Milestones Met for Vaccine Logistics

Despite immunizations being one of the greatest success stories in modern medicine, one in five children worldwide are still not fully protected with even the most basic vaccines. As a result, an estimated 1.5 million children die each year—one every 20 seconds—from vaccine-preventable diseases such as diarrhoea and pneumonia. Tens of thousands of other children suffer from severe or permanently disabling illnesses. [Source: Bill & Melinda Gates Foundation] 

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Global Good & GE Partner on Malaria Diagnostics

The key premise behind Global Good’s work is the concept of “catalytic invention.” Based on the idea that the world has the tools and inventiveness needed to solve some of humanity’s toughest problems, much of that potential remains locked behind technology or market barriers. Our focus is on developing inventions that can help address these barriers and catalyze markets that are sustainable for the long term.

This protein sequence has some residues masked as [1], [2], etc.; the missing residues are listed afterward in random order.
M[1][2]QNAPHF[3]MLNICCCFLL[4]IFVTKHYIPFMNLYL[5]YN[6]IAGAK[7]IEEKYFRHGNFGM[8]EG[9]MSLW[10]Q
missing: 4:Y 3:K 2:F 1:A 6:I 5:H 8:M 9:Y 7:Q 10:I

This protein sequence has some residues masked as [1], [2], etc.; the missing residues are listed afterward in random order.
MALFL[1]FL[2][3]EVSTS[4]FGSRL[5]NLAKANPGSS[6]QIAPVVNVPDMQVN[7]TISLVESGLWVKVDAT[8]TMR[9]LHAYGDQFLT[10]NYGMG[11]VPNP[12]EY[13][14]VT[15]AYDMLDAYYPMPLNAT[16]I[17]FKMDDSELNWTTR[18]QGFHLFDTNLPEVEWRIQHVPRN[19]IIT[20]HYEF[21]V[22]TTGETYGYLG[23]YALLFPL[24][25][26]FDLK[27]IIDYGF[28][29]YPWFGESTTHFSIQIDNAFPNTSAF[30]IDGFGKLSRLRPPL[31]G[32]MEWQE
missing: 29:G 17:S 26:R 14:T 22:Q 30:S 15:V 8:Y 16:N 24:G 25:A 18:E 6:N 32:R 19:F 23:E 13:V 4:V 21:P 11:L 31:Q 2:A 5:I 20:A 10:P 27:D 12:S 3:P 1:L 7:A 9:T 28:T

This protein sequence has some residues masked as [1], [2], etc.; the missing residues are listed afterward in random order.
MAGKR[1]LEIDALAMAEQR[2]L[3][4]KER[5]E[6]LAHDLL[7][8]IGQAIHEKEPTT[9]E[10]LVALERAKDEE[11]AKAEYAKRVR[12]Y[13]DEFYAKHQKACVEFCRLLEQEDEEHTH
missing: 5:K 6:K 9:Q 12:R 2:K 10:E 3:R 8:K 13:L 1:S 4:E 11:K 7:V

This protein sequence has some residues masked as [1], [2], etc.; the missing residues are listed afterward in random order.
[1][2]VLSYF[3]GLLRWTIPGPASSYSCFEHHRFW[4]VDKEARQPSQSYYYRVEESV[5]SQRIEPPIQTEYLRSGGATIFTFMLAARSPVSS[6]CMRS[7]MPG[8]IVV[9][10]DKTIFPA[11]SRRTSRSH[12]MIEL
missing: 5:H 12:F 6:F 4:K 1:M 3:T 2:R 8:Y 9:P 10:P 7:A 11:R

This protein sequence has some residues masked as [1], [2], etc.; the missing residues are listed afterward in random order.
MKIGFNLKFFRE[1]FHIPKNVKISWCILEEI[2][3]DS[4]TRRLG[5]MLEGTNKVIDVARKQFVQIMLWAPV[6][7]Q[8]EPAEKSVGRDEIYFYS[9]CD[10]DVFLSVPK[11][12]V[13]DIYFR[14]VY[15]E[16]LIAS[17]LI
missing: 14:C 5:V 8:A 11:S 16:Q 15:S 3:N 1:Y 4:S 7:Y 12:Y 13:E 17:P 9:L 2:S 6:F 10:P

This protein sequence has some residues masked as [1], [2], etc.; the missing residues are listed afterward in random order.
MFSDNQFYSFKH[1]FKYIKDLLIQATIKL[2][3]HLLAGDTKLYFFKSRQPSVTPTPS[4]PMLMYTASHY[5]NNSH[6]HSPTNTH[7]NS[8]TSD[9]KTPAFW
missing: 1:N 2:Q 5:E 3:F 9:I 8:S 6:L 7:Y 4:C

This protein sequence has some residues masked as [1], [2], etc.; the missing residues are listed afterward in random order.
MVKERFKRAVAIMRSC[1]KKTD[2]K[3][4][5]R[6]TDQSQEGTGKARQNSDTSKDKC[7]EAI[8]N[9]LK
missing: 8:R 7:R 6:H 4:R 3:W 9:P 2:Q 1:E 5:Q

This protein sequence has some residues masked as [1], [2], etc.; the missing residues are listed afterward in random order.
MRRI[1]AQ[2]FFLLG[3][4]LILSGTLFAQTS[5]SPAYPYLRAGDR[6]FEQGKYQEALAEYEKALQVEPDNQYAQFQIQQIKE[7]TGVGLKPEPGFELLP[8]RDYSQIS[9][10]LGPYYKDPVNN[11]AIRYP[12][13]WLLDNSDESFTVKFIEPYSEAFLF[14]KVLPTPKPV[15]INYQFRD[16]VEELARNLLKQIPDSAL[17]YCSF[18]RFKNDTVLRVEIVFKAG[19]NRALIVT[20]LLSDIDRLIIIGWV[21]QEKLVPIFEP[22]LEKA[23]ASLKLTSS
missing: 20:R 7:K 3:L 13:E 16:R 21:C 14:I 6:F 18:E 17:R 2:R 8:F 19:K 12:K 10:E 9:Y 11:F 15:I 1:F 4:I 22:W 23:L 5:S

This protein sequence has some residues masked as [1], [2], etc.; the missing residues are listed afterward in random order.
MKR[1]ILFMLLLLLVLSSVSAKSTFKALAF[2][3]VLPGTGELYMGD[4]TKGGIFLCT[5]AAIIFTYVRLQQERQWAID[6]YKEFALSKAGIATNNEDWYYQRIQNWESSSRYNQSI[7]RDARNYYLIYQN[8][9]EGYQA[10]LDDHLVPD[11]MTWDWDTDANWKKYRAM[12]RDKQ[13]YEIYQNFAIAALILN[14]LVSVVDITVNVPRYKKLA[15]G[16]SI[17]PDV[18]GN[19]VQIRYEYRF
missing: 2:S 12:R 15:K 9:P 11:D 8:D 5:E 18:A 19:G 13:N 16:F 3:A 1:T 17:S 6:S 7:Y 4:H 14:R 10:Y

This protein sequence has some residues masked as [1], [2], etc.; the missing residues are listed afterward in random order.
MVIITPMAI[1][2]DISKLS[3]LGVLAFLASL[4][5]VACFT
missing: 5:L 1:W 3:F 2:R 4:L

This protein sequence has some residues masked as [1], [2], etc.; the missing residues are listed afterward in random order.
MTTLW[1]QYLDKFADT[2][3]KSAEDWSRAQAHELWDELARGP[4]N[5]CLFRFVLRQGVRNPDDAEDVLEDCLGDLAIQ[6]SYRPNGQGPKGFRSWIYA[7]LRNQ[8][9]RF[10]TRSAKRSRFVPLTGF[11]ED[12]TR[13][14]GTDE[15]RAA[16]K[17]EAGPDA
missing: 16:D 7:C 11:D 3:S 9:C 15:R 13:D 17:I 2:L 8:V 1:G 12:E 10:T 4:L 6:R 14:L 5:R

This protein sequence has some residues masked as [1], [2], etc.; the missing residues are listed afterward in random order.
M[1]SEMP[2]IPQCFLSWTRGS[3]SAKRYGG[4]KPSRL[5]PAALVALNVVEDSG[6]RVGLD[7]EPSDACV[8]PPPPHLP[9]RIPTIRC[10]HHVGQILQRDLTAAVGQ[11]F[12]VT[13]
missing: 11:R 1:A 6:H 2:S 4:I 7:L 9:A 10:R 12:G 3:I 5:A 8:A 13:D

Global Good & GE Partner on Malaria Diagnostics

To do so, we rely heavily on a coalition of commercial, NGO, and government partners with the complementary skillsets needed to translate our inventions into impact. An invention, we believe, is only as good as the life it improves.  

But if there’s any company in the world that knows about the life and market-altering power of invention, it is GE. And we’re thrilled to now call them a partner of Global Good. Today’s GE Report profiles the work Global Good, GE Ventures, and the GE Global Research Center will pursue on an affordable test platform that can be deployed anywhere and detect hidden cases of malaria that the conventional tests do not catch.